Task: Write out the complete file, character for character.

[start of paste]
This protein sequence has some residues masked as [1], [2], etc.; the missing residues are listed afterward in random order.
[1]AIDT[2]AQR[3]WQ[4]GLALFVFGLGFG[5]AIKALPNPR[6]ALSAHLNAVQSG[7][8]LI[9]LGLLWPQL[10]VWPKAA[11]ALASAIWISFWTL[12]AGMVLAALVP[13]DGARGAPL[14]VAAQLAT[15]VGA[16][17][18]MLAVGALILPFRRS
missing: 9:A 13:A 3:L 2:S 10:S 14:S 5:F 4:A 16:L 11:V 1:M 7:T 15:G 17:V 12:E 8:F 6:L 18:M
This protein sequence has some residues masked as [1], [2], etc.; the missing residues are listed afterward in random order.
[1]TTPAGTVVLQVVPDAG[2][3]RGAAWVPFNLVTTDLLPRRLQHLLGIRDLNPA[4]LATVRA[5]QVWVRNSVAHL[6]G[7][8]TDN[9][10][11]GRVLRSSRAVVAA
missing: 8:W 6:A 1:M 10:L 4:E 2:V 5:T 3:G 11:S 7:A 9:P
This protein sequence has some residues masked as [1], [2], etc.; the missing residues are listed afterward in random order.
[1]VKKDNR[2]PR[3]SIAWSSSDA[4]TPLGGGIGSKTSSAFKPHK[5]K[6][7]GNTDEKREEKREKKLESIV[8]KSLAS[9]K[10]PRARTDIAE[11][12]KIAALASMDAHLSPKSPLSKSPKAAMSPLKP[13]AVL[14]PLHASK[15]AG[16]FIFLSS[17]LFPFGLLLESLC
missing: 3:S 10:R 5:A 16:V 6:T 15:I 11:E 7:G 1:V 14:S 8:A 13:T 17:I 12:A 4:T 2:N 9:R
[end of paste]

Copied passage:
This protein sequence has some residues masked as [1], [2], etc.; the missing residues are listed afterward in random order.
[1]AIDT[2]AQR[3]WQ[4]GLALFVFGLGFG[5]AIKALPNPR[6]ALSAHLNAVQSG[7][8]LI[9]LGLLWPQL[10]VWPKAA[11]ALASAIWISFWTL[12]AGMVLAALVP[13]DGARGAPL[14]VAAQLAT[15]VGA[16][17][18]MLAVGALILPFRRS
missing: 9:A 13:A 3:L 2:S 10:S 14:S 5:F 4:A 16:L 11:V 1:M 7:T 15:G 17:V 12:E 8:F 6:L 18:M
This protein sequence has some residues masked as [1], [2], etc.; the missing residues are listed afterward in random order.
[1]TTPAGTVVLQVVPDAG[2][3]RGAAWVPFNLVTTDLLPRRLQHLLGIRDLNPA[4]LATVRA[5]QVWVRNSVAHL[6]G[7][8]TDN[9][10][11]GRVLRSSRAVVAA
missing: 8:W 6:A 1:M 10:L 4:E 2:V 5:T 3:G 11:S 7:A 9:P
This protein sequence has some residues masked as [1], [2], etc.; the missing residues are listed afterward in random order.
[1]VKKDNR[2]PR[3]SIAWSSSDA[4]TPLGGGIGSKTSSAFKPHK[5]K[6][7]GNTDEKREEKREKKLESIV[8]KSLAS[9]K[10]PRARTDIAE[11][12]KIAALASMDAHLSPKSPLSKSPKAAMSPLKP[13]AVL[14]PLHASK[15]AG[16]FIFLSS[17]LFPFGLLLESLC
missing: 3:S 10:R 5:A 16:V 6:T 15:I 11:E 7:G 1:V 14:S 8:A 13:T 17:I 12:A 4:T 2:N 9:R